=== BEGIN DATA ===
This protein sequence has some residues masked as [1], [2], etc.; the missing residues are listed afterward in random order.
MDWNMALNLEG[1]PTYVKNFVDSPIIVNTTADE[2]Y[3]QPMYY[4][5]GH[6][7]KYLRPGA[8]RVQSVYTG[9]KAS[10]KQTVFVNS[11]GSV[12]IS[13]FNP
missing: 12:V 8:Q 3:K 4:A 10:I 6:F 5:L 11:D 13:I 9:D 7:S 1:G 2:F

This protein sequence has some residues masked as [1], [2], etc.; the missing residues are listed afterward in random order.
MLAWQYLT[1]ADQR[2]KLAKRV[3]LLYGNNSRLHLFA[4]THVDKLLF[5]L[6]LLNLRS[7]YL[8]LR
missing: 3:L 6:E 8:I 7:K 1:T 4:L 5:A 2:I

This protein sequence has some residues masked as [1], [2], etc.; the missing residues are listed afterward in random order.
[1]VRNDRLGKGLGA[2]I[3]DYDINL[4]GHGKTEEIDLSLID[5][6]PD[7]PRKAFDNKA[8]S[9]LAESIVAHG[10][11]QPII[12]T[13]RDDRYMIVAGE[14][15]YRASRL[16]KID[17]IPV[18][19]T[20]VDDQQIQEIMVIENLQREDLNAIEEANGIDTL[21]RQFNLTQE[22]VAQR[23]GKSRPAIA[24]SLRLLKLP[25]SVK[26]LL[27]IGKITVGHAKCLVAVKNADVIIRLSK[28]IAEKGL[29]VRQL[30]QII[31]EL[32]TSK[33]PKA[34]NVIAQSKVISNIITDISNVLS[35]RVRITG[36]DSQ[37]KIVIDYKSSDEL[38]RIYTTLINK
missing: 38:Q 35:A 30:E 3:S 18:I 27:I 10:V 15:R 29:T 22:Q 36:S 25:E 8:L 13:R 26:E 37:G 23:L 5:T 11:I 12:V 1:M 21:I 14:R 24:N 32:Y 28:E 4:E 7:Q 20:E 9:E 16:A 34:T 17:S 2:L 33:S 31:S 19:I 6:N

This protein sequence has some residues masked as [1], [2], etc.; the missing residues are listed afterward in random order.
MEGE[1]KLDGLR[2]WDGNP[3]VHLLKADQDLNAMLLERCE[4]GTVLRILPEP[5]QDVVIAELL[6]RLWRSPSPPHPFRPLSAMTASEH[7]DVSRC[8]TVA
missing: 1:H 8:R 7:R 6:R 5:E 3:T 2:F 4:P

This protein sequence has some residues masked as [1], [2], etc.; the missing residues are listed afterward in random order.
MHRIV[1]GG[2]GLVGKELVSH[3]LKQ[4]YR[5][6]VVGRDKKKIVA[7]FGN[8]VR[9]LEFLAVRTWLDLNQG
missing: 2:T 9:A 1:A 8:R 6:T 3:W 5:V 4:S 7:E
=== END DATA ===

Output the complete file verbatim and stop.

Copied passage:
This protein sequence has some residues masked as [1], [2], etc.; the missing residues are listed afterward in random order.
MDWNMALNLEG[1]PTYVKNFVDSPIIVNTTADE[2]Y[3]QPMYY[4][5]GH[6][7]KYLRPGA[8]RVQSVYTG[9]KAS[10]KQTVFVNS[11]GSV[12]IS[13]FNP
missing: 12:V 8:Q 3:K 4:A 10:I 6:F 5:L 11:D 13:I 9:D 7:S 1:G 2:F

This protein sequence has some residues masked as [1], [2], etc.; the missing residues are listed afterward in random order.
MLAWQYLT[1]ADQR[2]KLAKRV[3]LLYGNNSRLHLFA[4]THVDKLLF[5]L[6]LLNLRS[7]YL[8]LR
missing: 3:L 6:E 8:I 7:K 1:T 4:L 5:A 2:I

This protein sequence has some residues masked as [1], [2], etc.; the missing residues are listed afterward in random order.
[1]VRNDRLGKGLGA[2]I[3]DYDINL[4]GHGKTEEIDLSLID[5][6]PD[7]PRKAFDNKA[8]S[9]LAESIVAHG[10][11]QPII[12]T[13]RDDRYMIVAGE[14][15]YRASRL[16]KID[17]IPV[18][19]T[20]VDDQQIQEIMVIENLQREDLNAIEEANGIDTL[21]RQFNLTQE[22]VAQR[23]GKSRPAIA[24]SLRLLKLP[25]SVK[26]LL[27]IGKITVGHAKCLVAVKNADVIIRLSK[28]IAEKGL[29]VRQL[30]QII[31]EL[32]TSK[33]PKA[34]NVIAQSKVISNIITDISNVLS[35]RVRITG[36]DSQ[37]KIVIDYKSSDEL[38]RIYTTLINK
missing: 38:Q 35:A 30:E 3:S 18:I 27:I 10:V 15:R 29:T 22:Q 36:S 25:E 8:L 13:R 26:E 37:G 23:L 5:T 11:I 12:V 1:M 21:I 14:R 24:N 32:Y 28:E 4:E 7:Q 20:E 9:E 16:A 34:T 17:S 2:L 33:S 31:S 19:I 6:N

This protein sequence has some residues masked as [1], [2], etc.; the missing residues are listed afterward in random order.
MEGE[1]KLDGLR[2]WDGNP[3]VHLLKADQDLNAMLLERCE[4]GTVLRILPEP[5]QDVVIAELL[6]RLWRSPSPPHPFRPLSAMTASEH[7]DVSRC[8]TVA
missing: 1:H 8:R 7:R 6:R 5:E 3:T 2:F 4:P

This protein sequence has some residues masked as [1], [2], etc.; the missing residues are listed afterward in random order.
MHRIV[1]GG[2]GLVGKELVSH[3]LKQ[4]YR[5][6]VVGRDKKKIVA[7]FGN[8]VR[9]LEFLAVRTWLDLNQG
missing: 2:T 9:A 1:A 8:R 6:T 3:W 5:V 4:S 7:E